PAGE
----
I chose this profession,” explains Amalita Bruthus, “because of my love, my great interest, my curiosity for art and science, especially chemistry. I wanted to understand the materials of which artworks are made, the mixtures, the compositions of a painting. I longed for the opportunity to discover the hidden facets and details of these works.” In the 1980s, alongside her studies at the Faculty of Biology at the University of Lausanne, she regularly attended lessons with Vaud artist Jacques Walther in painting and drawing. Her interest in the arts in general was born from these exchanges and pictorial practice. “The scientific spirit and my growing affection for the artistic field led me to a restoration-conservation workshop. I discovered this doubly fascinating universe in Martigny, and I continue to develop it today in Porrentruy," Amalita adds.Read the full interview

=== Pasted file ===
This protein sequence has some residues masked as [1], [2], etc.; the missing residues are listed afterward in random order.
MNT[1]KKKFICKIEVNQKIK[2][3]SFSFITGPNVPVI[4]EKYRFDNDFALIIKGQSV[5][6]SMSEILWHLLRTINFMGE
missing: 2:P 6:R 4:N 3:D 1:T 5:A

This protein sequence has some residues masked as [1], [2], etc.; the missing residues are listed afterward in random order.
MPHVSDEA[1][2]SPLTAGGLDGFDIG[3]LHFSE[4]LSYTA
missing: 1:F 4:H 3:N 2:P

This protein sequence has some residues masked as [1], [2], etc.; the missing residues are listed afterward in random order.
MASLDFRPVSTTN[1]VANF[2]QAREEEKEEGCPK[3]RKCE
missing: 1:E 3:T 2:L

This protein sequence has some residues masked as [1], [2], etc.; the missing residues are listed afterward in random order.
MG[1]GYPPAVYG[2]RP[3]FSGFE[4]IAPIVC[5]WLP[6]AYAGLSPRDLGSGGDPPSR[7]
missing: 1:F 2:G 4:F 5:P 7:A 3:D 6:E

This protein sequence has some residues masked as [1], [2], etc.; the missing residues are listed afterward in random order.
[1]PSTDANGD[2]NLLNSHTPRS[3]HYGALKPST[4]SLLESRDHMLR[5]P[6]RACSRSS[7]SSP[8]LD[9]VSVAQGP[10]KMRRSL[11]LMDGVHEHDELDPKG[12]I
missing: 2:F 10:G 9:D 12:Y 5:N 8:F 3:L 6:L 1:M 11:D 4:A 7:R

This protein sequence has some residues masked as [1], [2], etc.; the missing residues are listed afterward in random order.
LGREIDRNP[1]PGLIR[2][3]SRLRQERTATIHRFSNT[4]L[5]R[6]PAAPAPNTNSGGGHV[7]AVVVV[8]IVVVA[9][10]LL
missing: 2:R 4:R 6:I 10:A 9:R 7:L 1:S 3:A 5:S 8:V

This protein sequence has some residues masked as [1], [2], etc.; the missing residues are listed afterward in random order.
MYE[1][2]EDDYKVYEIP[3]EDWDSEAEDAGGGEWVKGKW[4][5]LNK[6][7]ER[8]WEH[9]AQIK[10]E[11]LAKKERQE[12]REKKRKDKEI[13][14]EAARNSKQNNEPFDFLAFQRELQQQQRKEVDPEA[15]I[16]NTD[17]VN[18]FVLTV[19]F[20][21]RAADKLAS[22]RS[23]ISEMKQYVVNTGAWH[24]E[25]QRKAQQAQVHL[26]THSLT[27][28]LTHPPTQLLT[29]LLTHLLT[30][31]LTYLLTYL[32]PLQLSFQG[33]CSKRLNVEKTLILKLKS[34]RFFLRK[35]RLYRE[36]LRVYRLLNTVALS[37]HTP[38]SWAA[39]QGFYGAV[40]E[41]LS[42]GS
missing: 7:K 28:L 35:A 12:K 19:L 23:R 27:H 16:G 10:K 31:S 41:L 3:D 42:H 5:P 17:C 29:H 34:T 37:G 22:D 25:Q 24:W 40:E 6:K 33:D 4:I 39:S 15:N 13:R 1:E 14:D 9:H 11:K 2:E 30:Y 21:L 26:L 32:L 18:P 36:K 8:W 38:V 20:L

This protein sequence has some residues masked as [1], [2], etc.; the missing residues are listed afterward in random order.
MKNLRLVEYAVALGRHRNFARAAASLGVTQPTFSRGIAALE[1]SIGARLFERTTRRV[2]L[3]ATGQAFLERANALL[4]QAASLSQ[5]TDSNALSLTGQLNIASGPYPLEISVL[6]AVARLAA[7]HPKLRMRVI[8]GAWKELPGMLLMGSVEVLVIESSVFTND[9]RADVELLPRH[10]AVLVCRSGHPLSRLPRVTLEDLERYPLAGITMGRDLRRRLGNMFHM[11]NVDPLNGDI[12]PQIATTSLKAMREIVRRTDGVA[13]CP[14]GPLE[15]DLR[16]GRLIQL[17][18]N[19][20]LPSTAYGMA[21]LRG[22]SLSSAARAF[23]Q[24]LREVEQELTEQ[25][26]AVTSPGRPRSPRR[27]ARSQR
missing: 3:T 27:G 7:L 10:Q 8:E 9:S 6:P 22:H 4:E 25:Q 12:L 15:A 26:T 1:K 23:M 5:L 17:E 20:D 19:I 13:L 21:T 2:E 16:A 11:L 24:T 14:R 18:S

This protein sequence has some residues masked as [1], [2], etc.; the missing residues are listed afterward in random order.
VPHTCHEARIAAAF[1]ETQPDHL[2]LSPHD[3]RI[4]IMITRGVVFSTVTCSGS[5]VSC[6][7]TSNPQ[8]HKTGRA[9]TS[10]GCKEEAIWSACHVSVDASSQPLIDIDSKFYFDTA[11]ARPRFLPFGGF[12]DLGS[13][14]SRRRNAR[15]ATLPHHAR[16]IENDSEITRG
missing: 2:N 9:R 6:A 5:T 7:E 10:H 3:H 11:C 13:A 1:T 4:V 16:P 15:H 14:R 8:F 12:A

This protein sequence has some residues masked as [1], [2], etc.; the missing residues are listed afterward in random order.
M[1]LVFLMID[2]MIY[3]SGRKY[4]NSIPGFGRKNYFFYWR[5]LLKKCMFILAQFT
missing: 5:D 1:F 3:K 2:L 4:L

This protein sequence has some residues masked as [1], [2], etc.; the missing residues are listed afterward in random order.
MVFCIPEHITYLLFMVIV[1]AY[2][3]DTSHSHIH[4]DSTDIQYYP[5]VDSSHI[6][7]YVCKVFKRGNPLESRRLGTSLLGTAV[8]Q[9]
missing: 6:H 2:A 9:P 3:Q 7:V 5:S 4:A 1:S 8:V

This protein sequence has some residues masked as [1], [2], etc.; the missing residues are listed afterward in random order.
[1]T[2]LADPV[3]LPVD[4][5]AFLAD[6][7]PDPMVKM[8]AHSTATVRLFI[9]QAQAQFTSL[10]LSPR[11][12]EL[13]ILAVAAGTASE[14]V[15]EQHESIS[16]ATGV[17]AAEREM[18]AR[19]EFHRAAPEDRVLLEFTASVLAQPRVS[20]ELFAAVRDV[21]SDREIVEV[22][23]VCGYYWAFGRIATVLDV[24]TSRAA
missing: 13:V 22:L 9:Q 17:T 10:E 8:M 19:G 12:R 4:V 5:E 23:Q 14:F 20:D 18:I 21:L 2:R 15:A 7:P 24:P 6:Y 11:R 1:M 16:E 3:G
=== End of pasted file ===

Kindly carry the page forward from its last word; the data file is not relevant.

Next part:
In 1996, my work brought me to the canton of Jura, to the workshop of Jean-Philippe Villoz in Porrentruy. The tangible and intangible cultural heritage of this region of peripheral Switzerland immediately fascinated me.When did you open your workshop?
In 2002, following the decease of Mr Villoz. The Culture Office of the canton of Jura, as well as the parishes and individuals, found themselves without an art restoration workshop. It was only natural that I should take over the work of my predecessor.
I master the pictorial techniques and the identification techniques of the original execution. As each work presented to me is a relatively unique object, it is essential for me to constantly train myself in the new challenges presented by the great diversity of the arts over the centuries.What are your sources of inspiration?
I particularly admire the work of Paolo Cadorin, the late chief restorer of the Kunstmuseum in Basel. To this day, I am deeply influenced by his example, both for the quality and the delicacy of his restoration works, as well as the modernity of his technical approach.